A hearing commenced on all pending matters in September 2017, including the ex-parte motion filed on behalf of the minor children. The trial court granted sole legal custody of the minor children to Ms. Laurent and granted Mr. Prevost liberal supervised visitation with the minor children. Mr. Prevost timely appeals.


         "In child custody cases, appellate courts will not disturb an award of custody absent a manifest abuse of discretion in the trial court." Leard v. Schenker, 09-1438, p. 2-3 (La.App. 4 Cir. 3/24/10), 35 So.3d 1152, 1154 (citing La. C.C. art. 134, Revision Comments-1993, Comment (b)); Bergeron v. Bergeron, 492 So.2d 1193, 1196 (La. 1986) (stating "the determination of the trial judge in child custody matters is entitled to great weight, and his discretion will not be disturbed on review in the absence of a clear showing of abuse"). "'[T]he trial court sitting as a trier of fact is in the best position to evaluate the demeanor of the witnesses, and its credibility determinations will not be disturbed on appeal absent manifest error.'" Alfonso v. Cooper, 14-0145, p. 14 (La.App. 4 Cir. 7/16/14), 146 So.3d 796, 805 (quoting Ruiz v. Ruiz, 05-0175, p. 4 (La.App. 5 Cir. 7/26/05), 910 So.2d 443, 445).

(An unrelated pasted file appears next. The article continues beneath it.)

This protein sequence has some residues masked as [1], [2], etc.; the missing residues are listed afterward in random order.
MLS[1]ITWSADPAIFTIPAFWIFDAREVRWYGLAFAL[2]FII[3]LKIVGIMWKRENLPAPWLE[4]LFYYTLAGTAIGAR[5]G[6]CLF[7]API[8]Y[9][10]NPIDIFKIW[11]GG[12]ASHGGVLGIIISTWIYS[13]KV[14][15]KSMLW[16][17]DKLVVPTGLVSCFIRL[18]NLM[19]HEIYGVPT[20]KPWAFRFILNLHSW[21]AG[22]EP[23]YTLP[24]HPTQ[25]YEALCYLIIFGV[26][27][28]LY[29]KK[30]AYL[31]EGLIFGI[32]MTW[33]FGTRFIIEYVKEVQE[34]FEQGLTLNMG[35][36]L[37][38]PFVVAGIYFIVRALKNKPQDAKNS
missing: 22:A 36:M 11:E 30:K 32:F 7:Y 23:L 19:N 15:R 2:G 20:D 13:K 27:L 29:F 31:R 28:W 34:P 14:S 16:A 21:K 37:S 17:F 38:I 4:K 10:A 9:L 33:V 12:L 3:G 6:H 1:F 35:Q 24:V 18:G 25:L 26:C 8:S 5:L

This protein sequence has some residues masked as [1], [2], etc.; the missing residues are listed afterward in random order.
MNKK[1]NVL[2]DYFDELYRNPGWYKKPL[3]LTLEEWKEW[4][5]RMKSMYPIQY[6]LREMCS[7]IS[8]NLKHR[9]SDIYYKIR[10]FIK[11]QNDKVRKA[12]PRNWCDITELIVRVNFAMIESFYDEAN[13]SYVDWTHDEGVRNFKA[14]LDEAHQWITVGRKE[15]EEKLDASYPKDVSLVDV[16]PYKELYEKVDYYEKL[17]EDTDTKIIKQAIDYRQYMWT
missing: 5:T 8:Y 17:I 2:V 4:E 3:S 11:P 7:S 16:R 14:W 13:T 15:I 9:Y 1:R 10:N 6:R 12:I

When factual findings are based on determinations of the credibility of witnesses, the manifest/clearly wrong standard of review "demands great deference to the trier of fact's findings; for only the factfinder can be aware of the variations in demeanor and tone of voice that bear so heavily on the listener's understanding and belief in what is said." Rosell v. ESCO, 549 So.2d 840, 844 (La. 1989). "[W]here two permissible views of the evidence exist, the fact-finder's choice cannot be manifestly erroneous or clearly wrong." D.M.S. v. I.D.S., 14-0364, p. 19 (La.App. 4 Cir. 3/4/15), 225 So.3d 1127, 1140.

         However, when the trial court commits a legal error, de novo review is required. Evans v. Lungrin, 97-0541, p. 6-7 (La. 2/6/98), 708 So.2d 731, 735. "When such a prejudicial error of law skews the trial court's finding of a material issue and causes it to pretermit other issues, the appellate court is required, if it can, to render judgment on the record by applying the correct law and determining the essential material facts de novo." Id., 97-0541, p. 7, 708 So.2d at 735 (citation omitted).